by John R. Fischer
, Senior Reporter | February 18, 2022
Mercy Hospital in Oklahoma City has locked down its ICU following protests and online attacks.
A local group known as “The Ekklesia of Oklahoma” protested outside the facility this month over COVID-19 protocols and later posted threats on social media that the hospital says escalated to violence against its staff.
In response, Mercy has ramped up security measures and is taking legal action, including seeking a restraining order against the group. An Oklahoma County judge granted it a temporary injunction against one member who made threatening Facebook posts that were believed to be violent in nature. The man was ordered to remove the posts and not post anything similar until a final ruling is made, reported ABC-affiliate, KOCO/Channel 5 News
“There have been many baseless allegations and attacks online this past week about our hospital and coworkers. We have done our absolute best to respond with dignity and respect toward people with a difference of opinion, but we must defend our coworkers,” said the hospital in a statement.
The group is led by Pastor Daniel Navejas, who started the protests after a woman at his church requested doctors provide her husband with Budesonide for his COVID-19 symptoms. Primarily used to treat inflammatory conditions, such as Crohn's disease, the National Institute for Health and Care Excellence said in December that the drug should no longer be used to treat the virus after studies showed no significant positive impact on patient outcomes. Doctors refused her request. Her husband later died.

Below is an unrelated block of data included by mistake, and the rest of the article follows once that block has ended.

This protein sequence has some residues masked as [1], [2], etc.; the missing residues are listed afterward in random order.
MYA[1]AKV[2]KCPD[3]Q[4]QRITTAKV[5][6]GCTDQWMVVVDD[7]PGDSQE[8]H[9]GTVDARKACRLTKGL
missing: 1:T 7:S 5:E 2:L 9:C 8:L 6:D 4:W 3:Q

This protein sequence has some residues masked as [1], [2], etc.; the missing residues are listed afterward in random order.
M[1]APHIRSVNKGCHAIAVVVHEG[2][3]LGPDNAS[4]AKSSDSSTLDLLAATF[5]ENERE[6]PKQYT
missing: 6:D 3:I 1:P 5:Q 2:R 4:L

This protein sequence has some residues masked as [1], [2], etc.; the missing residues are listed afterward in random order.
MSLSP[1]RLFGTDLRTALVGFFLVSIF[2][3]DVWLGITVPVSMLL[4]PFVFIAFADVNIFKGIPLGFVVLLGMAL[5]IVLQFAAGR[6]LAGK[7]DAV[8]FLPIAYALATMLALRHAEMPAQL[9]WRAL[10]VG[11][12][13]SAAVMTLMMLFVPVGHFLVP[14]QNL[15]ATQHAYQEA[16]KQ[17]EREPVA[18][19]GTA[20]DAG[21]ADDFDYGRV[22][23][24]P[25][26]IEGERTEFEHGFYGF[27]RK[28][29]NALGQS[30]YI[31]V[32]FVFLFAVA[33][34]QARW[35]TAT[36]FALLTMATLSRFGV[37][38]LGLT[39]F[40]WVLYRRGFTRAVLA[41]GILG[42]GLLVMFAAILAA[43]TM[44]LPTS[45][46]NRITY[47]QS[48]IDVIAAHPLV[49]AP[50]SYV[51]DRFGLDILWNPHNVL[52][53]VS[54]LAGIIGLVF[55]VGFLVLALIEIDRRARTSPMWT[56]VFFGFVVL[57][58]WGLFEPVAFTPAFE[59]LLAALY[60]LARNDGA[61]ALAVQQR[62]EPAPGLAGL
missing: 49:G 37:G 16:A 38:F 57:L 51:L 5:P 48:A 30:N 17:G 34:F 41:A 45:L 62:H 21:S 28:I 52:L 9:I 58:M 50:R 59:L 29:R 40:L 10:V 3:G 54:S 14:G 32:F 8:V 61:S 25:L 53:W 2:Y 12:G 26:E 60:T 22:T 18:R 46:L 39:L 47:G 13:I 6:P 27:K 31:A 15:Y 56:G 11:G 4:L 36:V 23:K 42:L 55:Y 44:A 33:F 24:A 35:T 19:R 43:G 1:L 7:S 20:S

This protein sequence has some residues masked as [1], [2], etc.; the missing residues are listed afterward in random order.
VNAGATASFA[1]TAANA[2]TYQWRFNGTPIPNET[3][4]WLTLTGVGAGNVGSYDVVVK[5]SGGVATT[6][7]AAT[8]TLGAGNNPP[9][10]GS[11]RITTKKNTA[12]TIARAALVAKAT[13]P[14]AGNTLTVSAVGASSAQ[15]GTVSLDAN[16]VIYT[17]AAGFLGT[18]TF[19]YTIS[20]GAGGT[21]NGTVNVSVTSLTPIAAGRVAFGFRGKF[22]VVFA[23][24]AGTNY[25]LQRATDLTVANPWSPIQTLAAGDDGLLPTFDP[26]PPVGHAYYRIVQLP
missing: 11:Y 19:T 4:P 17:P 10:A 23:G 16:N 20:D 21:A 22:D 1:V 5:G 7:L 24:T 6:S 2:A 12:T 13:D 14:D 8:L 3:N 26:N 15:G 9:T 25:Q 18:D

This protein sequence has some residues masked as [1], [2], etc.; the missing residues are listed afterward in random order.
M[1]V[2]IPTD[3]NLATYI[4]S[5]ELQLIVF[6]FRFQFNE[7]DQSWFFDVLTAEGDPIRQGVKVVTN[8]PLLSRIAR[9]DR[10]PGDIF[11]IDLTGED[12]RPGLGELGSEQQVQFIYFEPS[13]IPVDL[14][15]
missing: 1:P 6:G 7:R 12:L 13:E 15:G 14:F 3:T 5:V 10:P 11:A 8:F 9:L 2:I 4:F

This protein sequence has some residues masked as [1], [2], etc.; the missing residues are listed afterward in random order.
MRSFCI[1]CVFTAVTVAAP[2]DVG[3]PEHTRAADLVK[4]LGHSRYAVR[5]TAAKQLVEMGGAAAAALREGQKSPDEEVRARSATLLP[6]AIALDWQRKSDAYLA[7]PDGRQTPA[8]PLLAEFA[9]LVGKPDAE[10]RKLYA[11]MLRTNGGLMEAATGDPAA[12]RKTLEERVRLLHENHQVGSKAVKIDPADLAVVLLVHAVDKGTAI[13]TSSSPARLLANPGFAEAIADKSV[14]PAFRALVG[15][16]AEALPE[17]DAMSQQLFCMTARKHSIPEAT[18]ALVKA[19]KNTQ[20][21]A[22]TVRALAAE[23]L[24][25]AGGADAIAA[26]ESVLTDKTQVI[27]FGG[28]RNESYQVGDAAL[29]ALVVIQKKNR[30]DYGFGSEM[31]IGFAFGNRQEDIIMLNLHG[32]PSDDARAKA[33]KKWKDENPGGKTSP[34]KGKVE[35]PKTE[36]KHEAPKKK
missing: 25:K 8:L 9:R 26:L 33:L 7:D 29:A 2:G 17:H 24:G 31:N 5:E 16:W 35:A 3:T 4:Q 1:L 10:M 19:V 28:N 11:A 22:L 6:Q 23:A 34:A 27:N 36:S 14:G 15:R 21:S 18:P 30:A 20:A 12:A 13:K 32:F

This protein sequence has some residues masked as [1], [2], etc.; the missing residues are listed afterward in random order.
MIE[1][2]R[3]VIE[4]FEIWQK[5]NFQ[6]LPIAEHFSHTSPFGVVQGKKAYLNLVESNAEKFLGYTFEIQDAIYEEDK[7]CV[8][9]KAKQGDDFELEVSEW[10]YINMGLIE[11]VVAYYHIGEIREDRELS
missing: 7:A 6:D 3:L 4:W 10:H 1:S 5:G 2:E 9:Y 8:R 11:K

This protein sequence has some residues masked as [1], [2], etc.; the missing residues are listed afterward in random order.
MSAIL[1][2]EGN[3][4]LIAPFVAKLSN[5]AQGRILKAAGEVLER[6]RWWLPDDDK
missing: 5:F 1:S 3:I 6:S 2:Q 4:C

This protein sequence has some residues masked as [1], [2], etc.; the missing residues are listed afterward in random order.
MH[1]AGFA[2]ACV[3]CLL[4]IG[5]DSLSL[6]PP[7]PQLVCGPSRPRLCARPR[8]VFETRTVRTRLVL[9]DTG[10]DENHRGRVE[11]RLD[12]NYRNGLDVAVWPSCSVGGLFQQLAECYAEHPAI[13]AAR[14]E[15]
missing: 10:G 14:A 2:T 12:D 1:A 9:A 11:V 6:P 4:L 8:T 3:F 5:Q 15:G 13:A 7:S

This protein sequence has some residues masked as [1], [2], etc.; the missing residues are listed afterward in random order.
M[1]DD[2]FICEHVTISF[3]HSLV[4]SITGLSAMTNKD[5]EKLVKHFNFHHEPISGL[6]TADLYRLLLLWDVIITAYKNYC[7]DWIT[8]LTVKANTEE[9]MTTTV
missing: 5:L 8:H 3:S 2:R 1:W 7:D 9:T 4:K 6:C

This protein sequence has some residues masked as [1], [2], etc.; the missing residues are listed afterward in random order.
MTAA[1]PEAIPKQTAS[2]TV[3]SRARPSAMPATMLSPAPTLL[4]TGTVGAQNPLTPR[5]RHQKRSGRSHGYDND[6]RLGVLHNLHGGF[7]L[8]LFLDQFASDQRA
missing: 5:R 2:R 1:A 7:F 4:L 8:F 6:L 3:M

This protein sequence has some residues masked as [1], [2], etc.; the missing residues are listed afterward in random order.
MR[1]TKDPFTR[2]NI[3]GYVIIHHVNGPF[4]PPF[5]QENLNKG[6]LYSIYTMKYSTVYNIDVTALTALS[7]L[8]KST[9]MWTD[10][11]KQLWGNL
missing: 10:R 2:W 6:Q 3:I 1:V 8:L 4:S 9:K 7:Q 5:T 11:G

Navejas has held multiple protests outside the hospital, says Mercy, with attendees waving signs that said, “Mercy loves money more than people.” The group also falsely claimed that the hospital has a “Fauci protocol” and only treats COVID-19 patients with medications and treatments that it receives vouchers for from the government, reported the Black Wall Street Times
The hospital says the group has also attacked it on social media, calling its physicians murders and Nazis. One follower even posted the home address for a physician. "For anyone to criticize the integrity of those who sole purpose is saving lives, let alone accusing them of murder or financially benefiting from deaths of patients is patently false, it's highly offensive to us, and should absolutely be condemned," Jean Hausheer of the Healthier Oklahoma Coalition COVID-19 Task Force, told KOCO.
On social media, Navejas has called the hospital an “evil Marxist control death camp” and has said that Mercy was “willing to kill people … for a dollar bill,” according to the Black Wall Street Times. He also claims to be the Oklahoma GOP chair for the 3rd Congressional District and has threatened to file charges for murder against the hospital, despite not having the legal authority to do so. He wrote on social media that neither he nor his organization condone violence.
Several protesters were arrested for blocking patient entrances. In addition to locking down its ICU until further notice, Mercy has also ensured a 24/7 security presence at its emergency room entrance and encourages staff to report concerns or suspicious activities to authorities. “There is truly nothing more important to us than your safety,” it wrote in a letter to employees on Monday.
The Ekklesia of Oklahoma is currently working to raise $20,000 in donations to afford a lawyer for the family of the deceased man.
Another hearing for the case is set for March 9.